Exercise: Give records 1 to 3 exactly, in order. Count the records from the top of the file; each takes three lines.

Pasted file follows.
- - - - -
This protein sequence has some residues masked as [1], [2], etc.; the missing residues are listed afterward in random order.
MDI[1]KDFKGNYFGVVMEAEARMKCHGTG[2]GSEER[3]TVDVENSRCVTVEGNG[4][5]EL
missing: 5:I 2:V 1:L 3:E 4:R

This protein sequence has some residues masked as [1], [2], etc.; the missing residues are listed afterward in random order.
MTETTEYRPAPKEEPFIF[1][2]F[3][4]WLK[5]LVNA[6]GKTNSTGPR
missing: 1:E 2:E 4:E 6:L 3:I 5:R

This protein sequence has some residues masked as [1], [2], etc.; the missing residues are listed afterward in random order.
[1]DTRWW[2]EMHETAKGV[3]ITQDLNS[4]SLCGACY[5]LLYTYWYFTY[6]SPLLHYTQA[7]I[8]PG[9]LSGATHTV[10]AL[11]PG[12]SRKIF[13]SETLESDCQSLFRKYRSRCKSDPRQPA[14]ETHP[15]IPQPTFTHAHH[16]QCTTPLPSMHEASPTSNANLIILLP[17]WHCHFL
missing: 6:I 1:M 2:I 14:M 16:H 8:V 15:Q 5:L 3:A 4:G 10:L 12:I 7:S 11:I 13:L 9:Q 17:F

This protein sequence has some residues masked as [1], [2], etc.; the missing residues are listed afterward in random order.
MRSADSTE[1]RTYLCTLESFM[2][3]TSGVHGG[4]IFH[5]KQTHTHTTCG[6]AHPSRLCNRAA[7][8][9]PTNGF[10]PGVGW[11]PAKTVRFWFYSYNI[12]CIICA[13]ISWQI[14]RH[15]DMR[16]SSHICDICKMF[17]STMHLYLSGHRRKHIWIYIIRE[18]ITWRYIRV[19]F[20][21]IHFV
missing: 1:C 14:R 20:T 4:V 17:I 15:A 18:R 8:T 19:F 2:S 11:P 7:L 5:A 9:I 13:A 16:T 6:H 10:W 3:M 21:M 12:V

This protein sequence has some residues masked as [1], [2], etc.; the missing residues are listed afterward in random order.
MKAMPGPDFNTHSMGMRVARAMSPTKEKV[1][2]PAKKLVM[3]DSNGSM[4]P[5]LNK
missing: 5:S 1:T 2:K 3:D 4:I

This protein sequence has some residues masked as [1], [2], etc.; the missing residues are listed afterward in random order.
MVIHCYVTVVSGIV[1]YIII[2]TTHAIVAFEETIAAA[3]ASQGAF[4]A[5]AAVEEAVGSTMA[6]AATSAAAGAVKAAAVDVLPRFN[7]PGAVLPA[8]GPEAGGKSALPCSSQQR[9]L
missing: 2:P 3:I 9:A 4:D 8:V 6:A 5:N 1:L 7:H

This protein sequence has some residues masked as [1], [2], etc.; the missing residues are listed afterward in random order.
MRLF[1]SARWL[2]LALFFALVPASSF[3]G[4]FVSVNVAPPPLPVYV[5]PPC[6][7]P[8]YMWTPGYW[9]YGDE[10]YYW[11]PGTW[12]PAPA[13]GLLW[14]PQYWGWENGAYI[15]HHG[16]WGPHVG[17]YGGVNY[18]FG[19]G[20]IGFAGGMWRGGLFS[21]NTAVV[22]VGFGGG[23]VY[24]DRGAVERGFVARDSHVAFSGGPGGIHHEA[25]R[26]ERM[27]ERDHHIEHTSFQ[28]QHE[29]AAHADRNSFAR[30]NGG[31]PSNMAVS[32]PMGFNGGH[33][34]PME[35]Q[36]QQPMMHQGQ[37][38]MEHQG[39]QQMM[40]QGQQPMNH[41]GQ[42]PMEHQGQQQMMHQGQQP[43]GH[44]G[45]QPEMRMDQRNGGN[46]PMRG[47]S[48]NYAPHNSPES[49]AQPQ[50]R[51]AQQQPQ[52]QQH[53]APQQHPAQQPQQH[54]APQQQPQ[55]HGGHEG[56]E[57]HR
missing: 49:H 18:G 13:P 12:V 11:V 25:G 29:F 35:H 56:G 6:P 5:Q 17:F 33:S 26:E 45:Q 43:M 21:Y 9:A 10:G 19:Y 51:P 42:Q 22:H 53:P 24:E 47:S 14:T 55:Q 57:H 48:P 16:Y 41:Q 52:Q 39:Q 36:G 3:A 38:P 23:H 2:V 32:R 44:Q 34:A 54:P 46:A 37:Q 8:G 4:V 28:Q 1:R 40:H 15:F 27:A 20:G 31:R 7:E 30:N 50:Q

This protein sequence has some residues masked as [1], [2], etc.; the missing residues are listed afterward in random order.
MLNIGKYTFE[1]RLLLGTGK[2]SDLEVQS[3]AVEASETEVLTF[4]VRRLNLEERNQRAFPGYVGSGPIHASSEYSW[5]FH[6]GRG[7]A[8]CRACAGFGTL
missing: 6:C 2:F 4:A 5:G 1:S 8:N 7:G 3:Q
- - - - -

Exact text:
This protein sequence has some residues masked as [1], [2], etc.; the missing residues are listed afterward in random order.
MDI[1]KDFKGNYFGVVMEAEARMKCHGTG[2]GSEER[3]TVDVENSRCVTVEGNG[4][5]EL
missing: 5:I 2:V 1:L 3:E 4:R

This protein sequence has some residues masked as [1], [2], etc.; the missing residues are listed afterward in random order.
MTETTEYRPAPKEEPFIF[1][2]F[3][4]WLK[5]LVNA[6]GKTNSTGPR
missing: 1:E 2:E 4:E 6:L 3:I 5:R

This protein sequence has some residues masked as [1], [2], etc.; the missing residues are listed afterward in random order.
[1]DTRWW[2]EMHETAKGV[3]ITQDLNS[4]SLCGACY[5]LLYTYWYFTY[6]SPLLHYTQA[7]I[8]PG[9]LSGATHTV[10]AL[11]PG[12]SRKIF[13]SETLESDCQSLFRKYRSRCKSDPRQPA[14]ETHP[15]IPQPTFTHAHH[16]QCTTPLPSMHEASPTSNANLIILLP[17]WHCHFL
missing: 6:I 1:M 2:I 14:M 16:H 8:V 15:Q 5:L 3:A 4:G 10:L 12:I 7:S 11:I 13:L 9:Q 17:F